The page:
“Love is love. Pride is love. Love is a celebration of authenticity and the freedom to be my true self without any discrimination.”
These are the words of Larry G. Kobos, a member of the SEIU Healthcare Executive Board. In 2019, he acclaimed the LGTBQ2+ seat for another four years and entered his second term earlier this year. Larry has been a Development Service Worker (DSW) for many years and is currently working at Vita Community Living Services and Mens Sana Families.
Although the 2020 Pride Marches were cancelled due to COVID-19, all around the world, small groups gathered to celebrate Pride month. In the midst of a pandemic, the world is also witnessing the largest civil rights movement in history. Standing together has never been more important.
“Pride began as a protest and will continue to be a protest until equal rights and justice is achieved for all. Pride month is a celebration of diversity! It is a month that commemorates years of struggle by countless people to get where we are, and a reminder that we all still have a long way to go. This pandemic will have a very lasting impact in Toronto’s village. The local businesses in the village are in a lot of danger and need help from all levels of government to survive. If the village exists once the pandemic is over, the remaining spaces will eventually disappear. We need these local businesses now more than ever because they create a safe place and a sense of community for the residents in the area,” Larry shares.
After Toronto shut down due to the pandemic, there has been an increase in both transphobic and homophobic discrimination. In turn, this has led to a rise in mental health-related issues within the LGTBQ2+ community. Although the closure of face-to-face mental health services has led to the creation of several online and virtual based resources, the LGTBQ2+ community still requires specialized support for the unique challenges they face.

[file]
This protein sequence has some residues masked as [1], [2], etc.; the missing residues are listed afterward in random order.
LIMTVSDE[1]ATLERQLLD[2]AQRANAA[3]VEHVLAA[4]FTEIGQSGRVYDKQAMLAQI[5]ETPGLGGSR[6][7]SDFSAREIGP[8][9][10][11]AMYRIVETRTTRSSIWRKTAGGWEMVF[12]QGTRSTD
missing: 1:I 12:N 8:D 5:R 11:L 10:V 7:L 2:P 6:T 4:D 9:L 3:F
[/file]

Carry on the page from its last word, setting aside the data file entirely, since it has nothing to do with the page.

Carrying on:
“Right now, the LGTBQ2+ community needs allies and friends. We need others to be good listeners, keep an open mind, and be willing to talk. A person could be looking for your support in their coming out process. It is important to not make any assumptions and help them feel like they are in a safe place. Always remember it is their story of coming out – its not for you to tell. No one should ever feel pressured to adhere to anyone’s timeline but their own. It is your journey in life and your writing the best chapter of your life ever. If you are not living openly as LGTBQ2+ quite yet, make sure that you find other people in your community who love you just the way you are, because love is love. Every LGBTQ2+ person needs to feel safe and supported on their own in their journey of letting those people in who you deserve to let in.”